After rising to become one of the most active sectors of commercial real estate in the U.S., those with a stake in life sciences are now paying greater attention to the type of buildings and spaces these companies require to work most effectively. Site selection is an important consideration, because life sciences real estate is not simply repurposed space in any office, medical office, or industrial building located in any central business district or suburban office park. Oftentimes, desk space is accompanied by a need for wet and/or dry laboratories, temperature-controlled storage facilities, wet benching, incubation chambers, vivarium or other specialty testing facilities, and safe disposal of hazardous materials. Once an appropriate property is identified, workplace design can ensure adequate collaboration space and a workflow to maximize efficiencies, while flexible real estate financing solutions can help an occupier adjust for future growth.
When it comes to the surrounding area, life sciences companies typically employ workers who are highly educated and well-paid, and who expect the high-end amenities to which general office users have now become accustomed. This includes access to public transportation, restaurants, retail and entertainment options. An innovation hub modeled after those established in many U.S. metros can position like-minded firms alongside each other and encourage their engagement in the broader ecosystem. Obsolete industrial buildings or even big-box retail centers situated close to educational institutions in vibrant markets provide an excellent canvass upon which to build innovation clusters that benefit from nearby talent and offer a high quality of life, assuming zoning allows for this use.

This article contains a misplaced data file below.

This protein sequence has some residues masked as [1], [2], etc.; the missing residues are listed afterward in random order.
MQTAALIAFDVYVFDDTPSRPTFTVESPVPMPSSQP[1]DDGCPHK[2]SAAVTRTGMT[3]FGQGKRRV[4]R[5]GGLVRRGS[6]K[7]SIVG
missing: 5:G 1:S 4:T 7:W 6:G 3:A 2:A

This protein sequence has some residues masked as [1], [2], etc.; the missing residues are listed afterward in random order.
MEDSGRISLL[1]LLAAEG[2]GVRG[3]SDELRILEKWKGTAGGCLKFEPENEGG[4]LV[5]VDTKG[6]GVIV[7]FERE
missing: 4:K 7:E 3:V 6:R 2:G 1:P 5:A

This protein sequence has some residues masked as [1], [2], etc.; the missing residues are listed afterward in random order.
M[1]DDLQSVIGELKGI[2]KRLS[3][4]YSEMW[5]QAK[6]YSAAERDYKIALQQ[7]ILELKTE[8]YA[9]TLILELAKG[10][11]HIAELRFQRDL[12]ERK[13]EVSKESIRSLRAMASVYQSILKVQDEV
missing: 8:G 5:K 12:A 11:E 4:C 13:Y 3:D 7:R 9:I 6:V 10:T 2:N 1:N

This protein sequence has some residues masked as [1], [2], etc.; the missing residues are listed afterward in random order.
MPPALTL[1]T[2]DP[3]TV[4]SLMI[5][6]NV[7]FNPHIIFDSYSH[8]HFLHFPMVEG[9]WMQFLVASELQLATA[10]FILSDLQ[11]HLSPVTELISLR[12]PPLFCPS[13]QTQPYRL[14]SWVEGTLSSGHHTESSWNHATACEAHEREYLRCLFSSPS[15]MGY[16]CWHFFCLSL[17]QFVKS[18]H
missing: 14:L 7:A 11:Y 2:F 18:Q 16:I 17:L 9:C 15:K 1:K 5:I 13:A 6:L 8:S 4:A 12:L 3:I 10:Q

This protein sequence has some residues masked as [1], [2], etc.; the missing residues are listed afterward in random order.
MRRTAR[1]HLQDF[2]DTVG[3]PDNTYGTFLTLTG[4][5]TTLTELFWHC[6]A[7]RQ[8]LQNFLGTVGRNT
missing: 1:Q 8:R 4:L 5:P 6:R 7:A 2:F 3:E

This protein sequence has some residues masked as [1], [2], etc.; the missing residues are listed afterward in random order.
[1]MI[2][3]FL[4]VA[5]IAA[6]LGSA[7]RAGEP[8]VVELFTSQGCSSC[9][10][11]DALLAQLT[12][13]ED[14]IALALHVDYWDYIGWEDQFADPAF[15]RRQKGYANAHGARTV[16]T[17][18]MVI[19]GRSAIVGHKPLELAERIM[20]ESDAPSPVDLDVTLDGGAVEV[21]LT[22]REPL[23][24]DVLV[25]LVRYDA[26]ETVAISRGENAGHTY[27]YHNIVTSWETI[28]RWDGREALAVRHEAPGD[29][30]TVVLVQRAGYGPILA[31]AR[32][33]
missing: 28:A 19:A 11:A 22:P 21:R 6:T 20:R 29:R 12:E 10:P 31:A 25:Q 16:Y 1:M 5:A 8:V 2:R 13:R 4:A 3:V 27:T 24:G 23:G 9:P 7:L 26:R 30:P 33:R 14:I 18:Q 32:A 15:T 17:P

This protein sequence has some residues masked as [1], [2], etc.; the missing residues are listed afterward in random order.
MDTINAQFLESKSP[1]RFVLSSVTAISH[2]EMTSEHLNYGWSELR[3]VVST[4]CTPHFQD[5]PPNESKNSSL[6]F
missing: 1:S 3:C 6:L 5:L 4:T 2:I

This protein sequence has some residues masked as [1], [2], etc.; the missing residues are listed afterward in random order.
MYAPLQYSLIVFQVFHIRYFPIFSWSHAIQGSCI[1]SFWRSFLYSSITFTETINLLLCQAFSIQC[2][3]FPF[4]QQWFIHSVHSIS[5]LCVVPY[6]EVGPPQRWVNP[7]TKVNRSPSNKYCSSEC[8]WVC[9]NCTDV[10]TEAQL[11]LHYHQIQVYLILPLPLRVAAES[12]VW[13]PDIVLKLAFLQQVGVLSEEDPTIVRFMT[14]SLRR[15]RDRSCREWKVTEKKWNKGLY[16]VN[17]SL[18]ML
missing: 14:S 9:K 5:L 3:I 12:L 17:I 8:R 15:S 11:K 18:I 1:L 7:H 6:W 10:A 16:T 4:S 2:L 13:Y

Municipality partnership is vital, as land use, supply chain logistics, potential incentives and considerations for how such a cluster would alter a submarket must be considered. Once this effort is underway, it can attract entities that may have previously only considered locating in larger life sciences markets.
RESPONDING TO SPACE DEMANDS